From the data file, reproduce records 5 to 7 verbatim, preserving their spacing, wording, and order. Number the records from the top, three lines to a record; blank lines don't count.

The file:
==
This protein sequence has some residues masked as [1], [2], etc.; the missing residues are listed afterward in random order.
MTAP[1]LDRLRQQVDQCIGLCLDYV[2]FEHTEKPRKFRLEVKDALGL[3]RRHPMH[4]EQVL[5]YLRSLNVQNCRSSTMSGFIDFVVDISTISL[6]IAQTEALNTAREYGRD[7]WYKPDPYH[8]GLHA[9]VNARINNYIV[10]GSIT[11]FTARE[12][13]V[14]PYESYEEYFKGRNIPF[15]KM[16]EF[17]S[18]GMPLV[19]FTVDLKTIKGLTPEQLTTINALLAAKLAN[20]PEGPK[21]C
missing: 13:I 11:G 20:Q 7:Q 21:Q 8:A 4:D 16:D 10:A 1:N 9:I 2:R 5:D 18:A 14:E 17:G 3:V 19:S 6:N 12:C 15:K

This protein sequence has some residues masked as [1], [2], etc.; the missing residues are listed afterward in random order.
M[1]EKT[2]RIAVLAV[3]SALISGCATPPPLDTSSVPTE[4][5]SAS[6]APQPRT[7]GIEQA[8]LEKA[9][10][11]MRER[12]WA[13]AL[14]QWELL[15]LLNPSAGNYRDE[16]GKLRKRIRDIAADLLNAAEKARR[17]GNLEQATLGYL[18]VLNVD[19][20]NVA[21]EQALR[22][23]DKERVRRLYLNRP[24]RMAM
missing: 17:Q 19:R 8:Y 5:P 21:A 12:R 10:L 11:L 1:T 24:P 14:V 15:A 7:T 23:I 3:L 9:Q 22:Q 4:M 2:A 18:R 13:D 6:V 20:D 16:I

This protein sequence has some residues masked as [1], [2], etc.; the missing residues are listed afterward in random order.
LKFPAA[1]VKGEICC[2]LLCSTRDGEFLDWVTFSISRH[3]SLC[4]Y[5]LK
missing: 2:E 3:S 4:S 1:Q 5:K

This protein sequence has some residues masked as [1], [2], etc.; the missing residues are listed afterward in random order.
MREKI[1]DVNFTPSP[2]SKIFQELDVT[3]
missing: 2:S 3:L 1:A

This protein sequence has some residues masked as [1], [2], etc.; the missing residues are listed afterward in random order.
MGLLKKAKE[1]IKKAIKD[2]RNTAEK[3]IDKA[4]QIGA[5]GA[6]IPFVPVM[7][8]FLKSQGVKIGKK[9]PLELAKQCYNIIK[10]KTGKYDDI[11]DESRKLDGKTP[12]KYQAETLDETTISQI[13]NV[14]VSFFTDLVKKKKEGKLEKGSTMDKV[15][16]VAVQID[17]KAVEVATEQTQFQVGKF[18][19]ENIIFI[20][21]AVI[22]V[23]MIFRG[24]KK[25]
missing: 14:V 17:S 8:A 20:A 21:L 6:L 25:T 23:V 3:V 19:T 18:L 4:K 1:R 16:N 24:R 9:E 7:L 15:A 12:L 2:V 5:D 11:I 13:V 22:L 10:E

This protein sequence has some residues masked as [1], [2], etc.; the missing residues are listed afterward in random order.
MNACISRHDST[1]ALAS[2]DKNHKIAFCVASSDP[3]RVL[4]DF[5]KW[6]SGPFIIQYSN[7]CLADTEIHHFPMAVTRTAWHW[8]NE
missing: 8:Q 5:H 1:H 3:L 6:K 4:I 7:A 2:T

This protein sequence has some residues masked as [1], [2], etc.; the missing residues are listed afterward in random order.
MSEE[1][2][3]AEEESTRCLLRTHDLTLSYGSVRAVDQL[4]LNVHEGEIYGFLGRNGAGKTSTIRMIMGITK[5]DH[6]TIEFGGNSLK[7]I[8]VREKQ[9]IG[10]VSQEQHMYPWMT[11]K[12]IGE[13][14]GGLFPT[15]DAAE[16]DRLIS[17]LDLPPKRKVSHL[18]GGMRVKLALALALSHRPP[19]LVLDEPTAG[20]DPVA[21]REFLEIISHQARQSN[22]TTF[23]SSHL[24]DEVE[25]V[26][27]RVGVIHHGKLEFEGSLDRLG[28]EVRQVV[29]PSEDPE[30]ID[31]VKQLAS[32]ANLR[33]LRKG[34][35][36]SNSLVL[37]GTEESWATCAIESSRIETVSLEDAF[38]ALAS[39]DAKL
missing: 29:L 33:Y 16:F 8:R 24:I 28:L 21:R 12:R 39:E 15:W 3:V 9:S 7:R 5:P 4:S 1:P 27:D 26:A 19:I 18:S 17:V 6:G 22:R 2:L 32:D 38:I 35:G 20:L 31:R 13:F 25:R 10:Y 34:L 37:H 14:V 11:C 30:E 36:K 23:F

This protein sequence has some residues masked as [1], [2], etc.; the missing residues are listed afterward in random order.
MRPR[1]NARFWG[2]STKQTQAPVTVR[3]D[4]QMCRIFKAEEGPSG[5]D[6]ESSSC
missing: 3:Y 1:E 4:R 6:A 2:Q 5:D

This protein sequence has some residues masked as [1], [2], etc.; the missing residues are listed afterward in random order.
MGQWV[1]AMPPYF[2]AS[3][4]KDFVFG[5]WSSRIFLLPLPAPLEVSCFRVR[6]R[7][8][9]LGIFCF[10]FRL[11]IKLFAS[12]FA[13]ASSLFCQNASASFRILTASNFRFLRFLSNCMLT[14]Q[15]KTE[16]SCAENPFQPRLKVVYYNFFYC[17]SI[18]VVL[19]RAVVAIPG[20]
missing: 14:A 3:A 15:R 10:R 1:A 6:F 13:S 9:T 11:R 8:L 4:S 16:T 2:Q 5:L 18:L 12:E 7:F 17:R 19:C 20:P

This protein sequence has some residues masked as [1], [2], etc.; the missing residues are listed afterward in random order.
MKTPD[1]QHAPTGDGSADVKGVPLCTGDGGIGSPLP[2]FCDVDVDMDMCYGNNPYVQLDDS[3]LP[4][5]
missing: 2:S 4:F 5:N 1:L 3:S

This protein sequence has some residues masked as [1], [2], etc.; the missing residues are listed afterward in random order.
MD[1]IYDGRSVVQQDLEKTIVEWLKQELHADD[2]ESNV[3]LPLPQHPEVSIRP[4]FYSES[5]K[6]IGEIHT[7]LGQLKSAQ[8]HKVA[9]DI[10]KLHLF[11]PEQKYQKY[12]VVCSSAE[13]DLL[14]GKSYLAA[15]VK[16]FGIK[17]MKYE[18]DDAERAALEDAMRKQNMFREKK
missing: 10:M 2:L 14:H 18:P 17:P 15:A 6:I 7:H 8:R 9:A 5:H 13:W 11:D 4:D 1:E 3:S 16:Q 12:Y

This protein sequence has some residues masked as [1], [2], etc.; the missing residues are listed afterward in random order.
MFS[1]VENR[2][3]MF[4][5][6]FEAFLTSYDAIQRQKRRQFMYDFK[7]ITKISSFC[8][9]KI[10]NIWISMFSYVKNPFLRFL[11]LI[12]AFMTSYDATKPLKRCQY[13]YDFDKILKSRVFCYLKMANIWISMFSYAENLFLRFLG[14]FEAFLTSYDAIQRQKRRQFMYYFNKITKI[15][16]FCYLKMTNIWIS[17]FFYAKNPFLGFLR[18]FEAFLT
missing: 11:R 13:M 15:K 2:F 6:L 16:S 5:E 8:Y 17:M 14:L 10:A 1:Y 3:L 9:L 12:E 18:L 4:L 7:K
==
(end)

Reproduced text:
This protein sequence has some residues masked as [1], [2], etc.; the missing residues are listed afterward in random order.
MGLLKKAKE[1]IKKAIKD[2]RNTAEK[3]IDKA[4]QIGA[5]GA[6]IPFVPVM[7][8]FLKSQGVKIGKK[9]PLELAKQCYNIIK[10]KTGKYDDI[11]DESRKLDGKTP[12]KYQAETLDETTISQI[13]NV[14]VSFFTDLVKKKKEGKLEKGSTMDKV[15][16]VAVQID[17]KAVEVATEQTQFQVGKF[18][19]ENIIFI[20][21]AVI[22]V[23]MIFRG[24]KK[25]
missing: 14:V 17:S 8:A 20:A 21:L 6:L 25:T 23:V 3:V 19:T 18:L 4:K 1:R 16:N 24:R 9:E 7:L 15:A 12:L 2:V 5:D 11:I 13:V 22:L 10:E

This protein sequence has some residues masked as [1], [2], etc.; the missing residues are listed afterward in random order.
MNACISRHDST[1]ALAS[2]DKNHKIAFCVASSDP[3]RVL[4]DF[5]KW[6]SGPFIIQYSN[7]CLADTEIHHFPMAVTRTAWHW[8]NE
missing: 8:Q 5:H 1:H 3:L 6:K 4:I 7:A 2:T

This protein sequence has some residues masked as [1], [2], etc.; the missing residues are listed afterward in random order.
MSEE[1][2][3]AEEESTRCLLRTHDLTLSYGSVRAVDQL[4]LNVHEGEIYGFLGRNGAGKTSTIRMIMGITK[5]DH[6]TIEFGGNSLK[7]I[8]VREKQ[9]IG[10]VSQEQHMYPWMT[11]K[12]IGE[13][14]GGLFPT[15]DAAE[16]DRLIS[17]LDLPPKRKVSHL[18]GGMRVKLALALALSHRPP[19]LVLDEPTAG[20]DPVA[21]REFLEIISHQARQSN[22]TTF[23]SSHL[24]DEVE[25]V[26][27]RVGVIHHGKLEFEGSLDRLG[28]EVRQVV[29]PSEDPE[30]ID[31]VKQLAS[32]ANLR[33]LRKG[34][35][36]SNSLVL[37]GTEESWATCAIESSRIETVSLEDAF[38]ALAS[39]DAKL
missing: 29:L 33:Y 16:F 8:R 24:I 28:L 21:R 12:R 39:E 15:W 3:V 9:S 7:R 5:P 4:S 1:P 27:D 26:A 19:I 18:S 17:V 6:G 22:R 2:L 32:D 38:I 35:G 20:L 31:R 13:F 25:R 10:Y 34:L 37:H 14:V 11:C 30:E 36:K 23:F